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Question and Answer

Connor McDonald

Thanks for the question, Alok.

Asked: January 13, 2022 - 9:28 pm UTC

Last updated: January 19, 2022 - 12:58 am UTC

Version: 19c

Viewed 1000+ times

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Hi Tom,

We are supporting a Siebel application having Oracle 11g as backed. Last month we upgraded database to 19C and after that we are facing performance issues on daily basis. When we checked DB reports like AWR and ASH, I have below observations:

a) In AWR report random queries are coming on top and there are no consistency so I am assuming issue is not related to a particular SQL.

b) In the DB reports we can see top event is "gc buffer busy acquire" most of the time and this event is related to a insert statement.

c) All top SQL visible in AWR/ASH reports are having multiple plans. Below is the snap shot for one of the SQL:

SNAP_ID NODE BEGIN_INTERVAL_TIME SQL_ID PLAN_HASH_VALUE EXECS AVG_ETIME AVG_LIO
---------- ------ ------------------------------ ------------- --------------- ------------ ------------ --------------
2459 2 12-JAN-22 06.00.34.887 4hdhq06bahcnq 912142910 207 17.761 .0
2460 1 12-JAN-22 06.30.10.663 4hdhq06bahcnq 728991164 293 .024 1,376.6
2460 2 12-JAN-22 06.30.10.670 4hdhq06bahcnq 912142910 107 95.319 2,889,181.3
2461 1 12-JAN-22 07.00.04.996 4hdhq06bahcnq 728991164 439 .035 1,251.3
2461 2 12-JAN-22 07.00.04.990 4hdhq06bahcnq 912142910 149 66.469 2,106,097.7

My question from you guys are:

1. To investigate "gc buffer busy acquire" event what could be the sequence of investigation?

2. Since most of the SQLs coming on top in DB reports are generating multiple plans, Do we have any parameters in 19C which can be responsible for so many plans?

Thanks

and Connor said...

1. To investigate "gc buffer busy acquire" event what could be the sequence of investigation?


"gc buffer busy acquire" is when a session in the current instance is forced to wait on the completion of a GC operation by another session in the same instance. So sessions waiting for "gc buffer busy acquire" are often not the problem, they are the "victim". Check the blocking_session column on the local instance, or use the p1/p2/p3 parameter in the wait information to see what other session(s) might be causing the issue. (They'll often have a different GC related wait which helps get to the root cause).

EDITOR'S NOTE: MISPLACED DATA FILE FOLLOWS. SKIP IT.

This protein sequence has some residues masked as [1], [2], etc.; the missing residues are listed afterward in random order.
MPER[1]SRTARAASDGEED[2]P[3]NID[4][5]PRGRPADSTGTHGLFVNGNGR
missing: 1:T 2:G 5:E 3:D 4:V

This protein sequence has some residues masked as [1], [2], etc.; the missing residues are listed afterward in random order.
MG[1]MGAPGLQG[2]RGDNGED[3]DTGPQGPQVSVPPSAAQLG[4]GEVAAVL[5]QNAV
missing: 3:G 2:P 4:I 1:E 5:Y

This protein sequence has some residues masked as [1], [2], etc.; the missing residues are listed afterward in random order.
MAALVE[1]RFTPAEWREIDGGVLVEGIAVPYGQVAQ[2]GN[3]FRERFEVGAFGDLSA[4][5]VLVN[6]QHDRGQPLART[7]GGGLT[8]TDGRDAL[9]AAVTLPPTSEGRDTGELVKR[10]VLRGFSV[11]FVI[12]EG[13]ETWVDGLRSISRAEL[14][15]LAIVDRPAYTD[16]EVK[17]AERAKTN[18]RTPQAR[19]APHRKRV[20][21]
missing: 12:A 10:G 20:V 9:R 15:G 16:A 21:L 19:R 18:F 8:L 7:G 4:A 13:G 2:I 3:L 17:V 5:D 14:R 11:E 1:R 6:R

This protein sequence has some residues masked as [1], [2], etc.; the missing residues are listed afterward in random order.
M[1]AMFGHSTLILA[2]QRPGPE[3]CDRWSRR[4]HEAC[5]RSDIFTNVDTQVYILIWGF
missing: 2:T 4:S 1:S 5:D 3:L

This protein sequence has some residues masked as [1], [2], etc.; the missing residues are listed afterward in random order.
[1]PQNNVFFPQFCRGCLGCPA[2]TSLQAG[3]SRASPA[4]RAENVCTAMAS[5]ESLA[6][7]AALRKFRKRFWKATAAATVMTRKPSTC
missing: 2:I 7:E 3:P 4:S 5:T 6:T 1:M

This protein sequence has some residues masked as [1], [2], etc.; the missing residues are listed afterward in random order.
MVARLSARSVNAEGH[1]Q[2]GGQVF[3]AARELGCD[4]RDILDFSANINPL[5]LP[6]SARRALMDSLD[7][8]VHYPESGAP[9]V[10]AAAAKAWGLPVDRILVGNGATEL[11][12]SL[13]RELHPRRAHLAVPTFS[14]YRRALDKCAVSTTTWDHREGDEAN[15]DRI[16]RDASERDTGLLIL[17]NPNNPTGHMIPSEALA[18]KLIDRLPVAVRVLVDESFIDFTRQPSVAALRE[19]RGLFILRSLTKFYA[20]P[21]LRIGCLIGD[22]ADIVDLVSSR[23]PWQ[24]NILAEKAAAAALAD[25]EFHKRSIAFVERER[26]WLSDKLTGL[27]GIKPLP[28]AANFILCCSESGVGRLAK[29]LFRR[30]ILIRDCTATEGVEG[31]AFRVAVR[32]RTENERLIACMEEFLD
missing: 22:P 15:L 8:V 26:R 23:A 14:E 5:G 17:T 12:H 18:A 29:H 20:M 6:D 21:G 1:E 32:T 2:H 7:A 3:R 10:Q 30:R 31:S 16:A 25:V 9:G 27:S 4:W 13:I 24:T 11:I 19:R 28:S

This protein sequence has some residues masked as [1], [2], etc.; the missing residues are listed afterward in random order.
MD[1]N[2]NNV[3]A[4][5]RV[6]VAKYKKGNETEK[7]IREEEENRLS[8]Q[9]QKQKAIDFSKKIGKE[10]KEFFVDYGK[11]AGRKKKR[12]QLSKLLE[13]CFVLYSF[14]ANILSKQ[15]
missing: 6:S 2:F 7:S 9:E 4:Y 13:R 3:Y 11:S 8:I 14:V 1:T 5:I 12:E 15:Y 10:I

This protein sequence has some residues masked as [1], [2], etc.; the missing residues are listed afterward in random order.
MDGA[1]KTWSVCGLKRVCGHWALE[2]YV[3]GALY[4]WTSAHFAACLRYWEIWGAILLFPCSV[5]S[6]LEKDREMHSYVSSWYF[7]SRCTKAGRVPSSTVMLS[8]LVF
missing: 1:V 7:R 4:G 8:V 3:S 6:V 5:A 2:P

2. Since most of the SQLs coming on top in DB reports are generating multiple plans,

Check these parameters - true/false are the defaults, but if you have both true, then you'll get more aggressive adaptive plans

optimizer_adaptive_plans TRUE
optimizer_adaptive_statistics FALSE

Also check v$sql for the following columns for those statements with multiple plans

IS_BIND_SENSITIVE
IS_BIND_AWARE
SQL_PROFILE
SQL_PATCH
SQL_PLAN_BASELINE

That will give some insight as to potential causes of multiple plans.

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Comments

gc buffer busy acquire

A reader, January 18, 2022 - 5:25 pm UTC

Thanks for coming back.

I am clear on point 2 and thanks for sharing those parameters.

But for point one, can I ask some more questions:

1. When we checked the ASH report, top DB reports section, its pointing to Index related to inserts statements:

Event % Event Object Name (Type)
gc buffer busy release 6.25 SIEBEL.S_AUDIT_READ_P1
gc buffer busy release 2.79 SIEBEL.S_AUDIT_READ_M4

what does it mean?

2. Also top blocking session in ASH report shows "enq: TX - index contention".

So not sure what to check further.

Thanks
Connor McDonald
January 19, 2022 - 12:58 am UTC

A possibility is that you have an index with an ascending key (sequence, timestamp etc) and thus multiple inserts are competing for the "leading" leaf block.

You can attack this with a few options, generally the most scalable one being partitioning the index. You can see examples of that in the latter half of a video I did on physical design


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